Two pharmacological, 11 open and 1 double-blind trials have shown the effectiveness of PPC in hepatotoxicity of anti-TB agents, which is the only representative clinical model of liver damage to assess effectiveness of a liver therapeutic in intoxication.

Renal Disorders

Eight pharmacological and 23 clinical studies give a first impression of PPC and its influence on renal disorders.

The range of commonly observed effects includes a significant rise of creatinine, urea and sodium clearances, correction of lipid metabolism disorders, disappearance of proteinuria and hypoalbuminemia, and a decrease of lysolecithin excretion. Signs of intoxication could be particularly improved in nephrotic forms. The main effects of PPC are the stabilization of renal cell membranes and a positive influence on cytoprotective prostaglandins.


A total of 684 patients in 13 studies received as adjuvant treatment 250-1000 mg of PPC intravenously and/or 1.8 g PPC orally per day.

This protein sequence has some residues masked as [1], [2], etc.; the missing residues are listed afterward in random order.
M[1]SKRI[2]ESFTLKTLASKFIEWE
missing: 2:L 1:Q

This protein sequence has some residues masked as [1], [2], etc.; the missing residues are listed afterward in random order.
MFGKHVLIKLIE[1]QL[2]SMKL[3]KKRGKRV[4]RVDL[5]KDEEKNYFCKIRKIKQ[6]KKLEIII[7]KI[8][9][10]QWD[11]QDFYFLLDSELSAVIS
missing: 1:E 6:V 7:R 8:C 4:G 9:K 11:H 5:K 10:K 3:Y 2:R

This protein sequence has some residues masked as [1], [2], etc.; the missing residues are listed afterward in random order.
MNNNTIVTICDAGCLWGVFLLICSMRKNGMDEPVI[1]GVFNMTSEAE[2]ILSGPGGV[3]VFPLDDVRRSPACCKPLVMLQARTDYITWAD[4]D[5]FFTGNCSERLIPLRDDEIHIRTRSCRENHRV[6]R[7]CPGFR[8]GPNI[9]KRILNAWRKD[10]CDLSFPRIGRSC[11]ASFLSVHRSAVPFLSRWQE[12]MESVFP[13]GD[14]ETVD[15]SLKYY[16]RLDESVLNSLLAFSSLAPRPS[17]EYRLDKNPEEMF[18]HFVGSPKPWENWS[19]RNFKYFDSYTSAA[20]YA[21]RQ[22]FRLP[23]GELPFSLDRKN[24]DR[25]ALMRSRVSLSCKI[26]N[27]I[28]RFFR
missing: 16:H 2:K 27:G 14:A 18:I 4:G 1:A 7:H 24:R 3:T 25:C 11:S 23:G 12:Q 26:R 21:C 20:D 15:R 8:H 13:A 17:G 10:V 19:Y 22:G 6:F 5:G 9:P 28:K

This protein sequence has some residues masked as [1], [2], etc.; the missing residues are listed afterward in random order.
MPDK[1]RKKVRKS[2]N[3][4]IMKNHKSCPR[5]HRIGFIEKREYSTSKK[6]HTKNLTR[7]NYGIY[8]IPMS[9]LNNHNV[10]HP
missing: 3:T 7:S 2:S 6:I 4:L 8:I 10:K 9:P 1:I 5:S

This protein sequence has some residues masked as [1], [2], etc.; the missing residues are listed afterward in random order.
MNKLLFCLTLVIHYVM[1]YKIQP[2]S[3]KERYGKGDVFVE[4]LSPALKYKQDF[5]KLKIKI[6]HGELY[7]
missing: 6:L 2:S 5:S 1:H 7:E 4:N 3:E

In these patients suffering from early or late gestosis, the subjective symptoms, such as hyperemesis gravidarum, clearly improved or disappeared. This positive effect was also seen with respect to accompanying disturbances, such as lipid peroxidation, renal disorders, pathological liver function and hyperlipidemia.


To date, the influence of "essential" phospholipids on the lipid metabolism has been studied in 14 in vitro and 95 pharmacological investigations, in which PPC was applied in different models or diets in 11 different animal species by the intravenous, oral, subcutaneous, intracardial or intraperitoneal route, prophylactically, simultaneously or curatively.

The results of these studies, reflecting the effects of PPC in lipid metabolic disturbances, can be summarized as follows:

  1. Increase of polyunsaturated fatty acids in cholesterol esters, phospholipids, triglycerides and lipoproteins, in serum and aorta.
  2. Influence on enzyme activities in serum and aorta, such as on LCAT, HTGL, LPL, ACAT and phospholipase.
  3. Lowering effect on serum lipid values.
  4. Influence on lipoprotein structure and cholesterol content, especially on HDL-C/LDL-C ratio.
  5. Antiatherogenic effect in prophylactic and therapeutic use.
  6. Decrease of (lipid) peroxidation and platelet aggregation together with improved hemorrheology.

Through the end of 1989, 205 clinical trials with a total of 7606 patients were carried out, 12 of them double-blind, and 53 controlled (save fat embolism).